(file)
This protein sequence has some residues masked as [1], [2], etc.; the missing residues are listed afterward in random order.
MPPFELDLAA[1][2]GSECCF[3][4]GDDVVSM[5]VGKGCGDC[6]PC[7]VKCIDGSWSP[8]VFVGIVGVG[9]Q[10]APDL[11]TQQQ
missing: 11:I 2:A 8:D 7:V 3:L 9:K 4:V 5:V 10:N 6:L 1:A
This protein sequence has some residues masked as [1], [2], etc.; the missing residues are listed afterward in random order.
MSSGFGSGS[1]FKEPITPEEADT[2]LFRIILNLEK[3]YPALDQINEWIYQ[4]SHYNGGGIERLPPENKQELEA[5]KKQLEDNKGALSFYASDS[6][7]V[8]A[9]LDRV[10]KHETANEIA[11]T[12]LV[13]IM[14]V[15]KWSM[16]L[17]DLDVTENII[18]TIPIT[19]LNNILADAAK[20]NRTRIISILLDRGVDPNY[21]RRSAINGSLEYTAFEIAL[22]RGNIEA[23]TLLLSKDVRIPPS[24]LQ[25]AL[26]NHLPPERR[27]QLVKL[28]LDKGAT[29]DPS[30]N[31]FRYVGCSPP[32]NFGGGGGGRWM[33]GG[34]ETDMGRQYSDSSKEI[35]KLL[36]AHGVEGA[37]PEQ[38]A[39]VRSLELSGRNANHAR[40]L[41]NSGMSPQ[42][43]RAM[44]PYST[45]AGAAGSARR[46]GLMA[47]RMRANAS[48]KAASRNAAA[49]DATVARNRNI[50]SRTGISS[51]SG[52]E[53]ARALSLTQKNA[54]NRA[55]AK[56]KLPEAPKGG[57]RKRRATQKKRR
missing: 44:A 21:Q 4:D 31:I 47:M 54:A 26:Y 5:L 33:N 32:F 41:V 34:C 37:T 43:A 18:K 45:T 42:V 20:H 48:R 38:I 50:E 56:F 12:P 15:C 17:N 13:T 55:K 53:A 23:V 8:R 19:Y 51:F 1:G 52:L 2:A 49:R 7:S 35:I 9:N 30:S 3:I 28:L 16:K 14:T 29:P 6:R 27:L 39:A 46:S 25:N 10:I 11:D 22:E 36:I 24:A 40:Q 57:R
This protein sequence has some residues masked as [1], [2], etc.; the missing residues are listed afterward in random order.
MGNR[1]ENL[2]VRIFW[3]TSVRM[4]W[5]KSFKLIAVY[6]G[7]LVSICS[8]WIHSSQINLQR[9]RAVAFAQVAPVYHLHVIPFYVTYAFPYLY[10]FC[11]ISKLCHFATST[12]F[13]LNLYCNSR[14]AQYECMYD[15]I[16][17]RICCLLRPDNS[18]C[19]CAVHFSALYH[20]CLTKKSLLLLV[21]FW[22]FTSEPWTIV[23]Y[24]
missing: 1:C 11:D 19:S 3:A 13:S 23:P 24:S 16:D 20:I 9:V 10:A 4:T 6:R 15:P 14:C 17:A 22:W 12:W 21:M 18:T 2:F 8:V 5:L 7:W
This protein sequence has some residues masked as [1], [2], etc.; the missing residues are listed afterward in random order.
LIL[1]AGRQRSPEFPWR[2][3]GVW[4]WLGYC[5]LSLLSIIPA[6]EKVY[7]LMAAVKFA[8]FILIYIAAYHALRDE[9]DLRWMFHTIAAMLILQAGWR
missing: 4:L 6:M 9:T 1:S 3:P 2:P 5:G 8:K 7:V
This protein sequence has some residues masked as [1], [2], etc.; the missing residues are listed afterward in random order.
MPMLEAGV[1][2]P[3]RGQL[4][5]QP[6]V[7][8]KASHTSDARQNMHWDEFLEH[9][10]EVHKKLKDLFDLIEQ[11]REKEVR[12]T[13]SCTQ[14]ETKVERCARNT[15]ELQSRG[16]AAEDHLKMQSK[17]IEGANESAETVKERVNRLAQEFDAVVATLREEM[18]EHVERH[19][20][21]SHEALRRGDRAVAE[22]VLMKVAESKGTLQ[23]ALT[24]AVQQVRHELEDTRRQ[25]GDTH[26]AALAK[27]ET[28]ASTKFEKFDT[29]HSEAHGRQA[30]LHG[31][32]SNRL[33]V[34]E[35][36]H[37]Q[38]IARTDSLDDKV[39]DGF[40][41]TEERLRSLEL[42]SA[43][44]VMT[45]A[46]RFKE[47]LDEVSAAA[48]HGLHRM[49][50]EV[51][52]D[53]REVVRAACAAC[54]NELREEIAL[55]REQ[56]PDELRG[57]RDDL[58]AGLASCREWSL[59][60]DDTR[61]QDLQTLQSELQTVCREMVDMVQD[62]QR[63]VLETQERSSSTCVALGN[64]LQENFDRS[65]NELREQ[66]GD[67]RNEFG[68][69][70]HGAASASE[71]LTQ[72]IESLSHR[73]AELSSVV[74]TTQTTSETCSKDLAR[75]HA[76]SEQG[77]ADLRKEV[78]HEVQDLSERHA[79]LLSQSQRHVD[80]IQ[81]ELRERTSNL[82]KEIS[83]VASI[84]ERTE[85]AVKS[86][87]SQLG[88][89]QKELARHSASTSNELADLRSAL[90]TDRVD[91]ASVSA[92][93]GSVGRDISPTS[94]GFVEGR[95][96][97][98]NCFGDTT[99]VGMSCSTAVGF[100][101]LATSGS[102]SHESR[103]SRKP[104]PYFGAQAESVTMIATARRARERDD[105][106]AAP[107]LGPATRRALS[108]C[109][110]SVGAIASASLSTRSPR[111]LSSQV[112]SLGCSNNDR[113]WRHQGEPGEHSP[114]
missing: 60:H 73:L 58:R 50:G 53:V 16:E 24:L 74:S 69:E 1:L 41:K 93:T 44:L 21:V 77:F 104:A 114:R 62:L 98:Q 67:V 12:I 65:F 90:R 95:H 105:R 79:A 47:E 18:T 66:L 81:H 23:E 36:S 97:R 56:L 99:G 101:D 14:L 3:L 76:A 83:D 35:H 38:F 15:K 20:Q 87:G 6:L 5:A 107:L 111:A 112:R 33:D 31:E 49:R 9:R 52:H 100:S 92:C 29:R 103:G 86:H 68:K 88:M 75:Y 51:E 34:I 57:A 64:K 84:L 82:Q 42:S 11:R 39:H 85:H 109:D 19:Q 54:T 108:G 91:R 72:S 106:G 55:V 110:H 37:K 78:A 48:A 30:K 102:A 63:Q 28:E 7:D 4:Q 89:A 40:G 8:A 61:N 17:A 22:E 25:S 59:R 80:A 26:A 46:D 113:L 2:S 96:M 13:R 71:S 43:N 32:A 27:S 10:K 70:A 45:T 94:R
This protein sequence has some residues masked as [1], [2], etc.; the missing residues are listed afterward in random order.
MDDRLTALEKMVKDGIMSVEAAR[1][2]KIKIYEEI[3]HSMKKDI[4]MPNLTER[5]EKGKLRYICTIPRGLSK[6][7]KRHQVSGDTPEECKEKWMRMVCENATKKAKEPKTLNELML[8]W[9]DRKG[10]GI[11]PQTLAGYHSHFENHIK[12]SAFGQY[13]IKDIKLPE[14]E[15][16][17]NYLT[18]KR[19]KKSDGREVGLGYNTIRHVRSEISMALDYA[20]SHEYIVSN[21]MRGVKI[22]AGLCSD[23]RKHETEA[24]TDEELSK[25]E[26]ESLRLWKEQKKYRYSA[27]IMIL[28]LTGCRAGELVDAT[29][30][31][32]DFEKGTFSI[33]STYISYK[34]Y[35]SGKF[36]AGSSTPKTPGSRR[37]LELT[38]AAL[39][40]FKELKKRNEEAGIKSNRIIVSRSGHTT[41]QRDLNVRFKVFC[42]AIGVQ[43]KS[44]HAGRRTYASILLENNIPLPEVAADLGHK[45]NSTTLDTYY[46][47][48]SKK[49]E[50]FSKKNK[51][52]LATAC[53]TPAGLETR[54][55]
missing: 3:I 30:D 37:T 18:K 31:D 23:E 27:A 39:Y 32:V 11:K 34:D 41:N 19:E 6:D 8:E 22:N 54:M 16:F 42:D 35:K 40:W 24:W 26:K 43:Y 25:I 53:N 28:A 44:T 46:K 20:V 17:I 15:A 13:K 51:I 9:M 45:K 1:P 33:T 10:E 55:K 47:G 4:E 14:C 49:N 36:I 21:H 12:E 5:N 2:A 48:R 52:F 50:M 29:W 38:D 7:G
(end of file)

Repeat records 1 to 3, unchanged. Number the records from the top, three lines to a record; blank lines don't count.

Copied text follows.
This protein sequence has some residues masked as [1], [2], etc.; the missing residues are listed afterward in random order.
MPPFELDLAA[1][2]GSECCF[3][4]GDDVVSM[5]VGKGCGDC[6]PC[7]VKCIDGSWSP[8]VFVGIVGVG[9]Q[10]APDL[11]TQQQ
missing: 11:I 2:A 8:D 7:V 3:L 9:K 4:V 5:V 10:N 6:L 1:A
This protein sequence has some residues masked as [1], [2], etc.; the missing residues are listed afterward in random order.
MSSGFGSGS[1]FKEPITPEEADT[2]LFRIILNLEK[3]YPALDQINEWIYQ[4]SHYNGGGIERLPPENKQELEA[5]KKQLEDNKGALSFYASDS[6][7]V[8]A[9]LDRV[10]KHETANEIA[11]T[12]LV[13]IM[14]V[15]KWSM[16]L[17]DLDVTENII[18]TIPIT[19]LNNILADAAK[20]NRTRIISILLDRGVDPNY[21]RRSAINGSLEYTAFEIAL[22]RGNIEA[23]TLLLSKDVRIPPS[24]LQ[25]AL[26]NHLPPERR[27]QLVKL[28]LDKGAT[29]DPS[30]N[31]FRYVGCSPP[32]NFGGGGGGRWM[33]GG[34]ETDMGRQYSDSSKEI[35]KLL[36]AHGVEGA[37]PEQ[38]A[39]VRSLELSGRNANHAR[40]L[41]NSGMSPQ[42][43]RAM[44]PYST[45]AGAAGSARR[46]GLMA[47]RMRANAS[48]KAASRNAAA[49]DATVARNRNI[50]SRTGISS[51]SG[52]E[53]ARALSLTQKNA[54]NRA[55]AK[56]KLPEAPKGG[57]RKRRATQKKRR
missing: 44:A 21:Q 4:D 31:I 47:M 54:A 26:Y 5:L 33:N 32:F 41:V 34:C 37:T 43:A 18:K 45:T 42:V 20:H 48:R 38:I 50:E 56:F 12:P 15:C 17:N 13:T 55:K 53:A 23:V 8:R 19:Y 51:F 1:G 52:L 2:A 49:R 7:S 35:I 9:N 30:S 3:I 28:L 16:K 14:T 29:P 6:R 27:L 39:A 46:S 25:N 10:I 11:D 22:E 36:I 24:A 40:Q 57:R
This protein sequence has some residues masked as [1], [2], etc.; the missing residues are listed afterward in random order.
MGNR[1]ENL[2]VRIFW[3]TSVRM[4]W[5]KSFKLIAVY[6]G[7]LVSICS[8]WIHSSQINLQR[9]RAVAFAQVAPVYHLHVIPFYVTYAFPYLY[10]FC[11]ISKLCHFATST[12]F[13]LNLYCNSR[14]AQYECMYD[15]I[16][17]RICCLLRPDNS[18]C[19]CAVHFSALYH[20]CLTKKSLLLLV[21]FW[22]FTSEPWTIV[23]Y[24]
missing: 1:C 11:D 19:S 3:A 13:S 23:P 24:S 16:D 20:I 9:V 10:A 4:T 6:R 15:P 14:C 17:A 22:W 12:W 21:M 18:T 2:F 8:V 5:L 7:W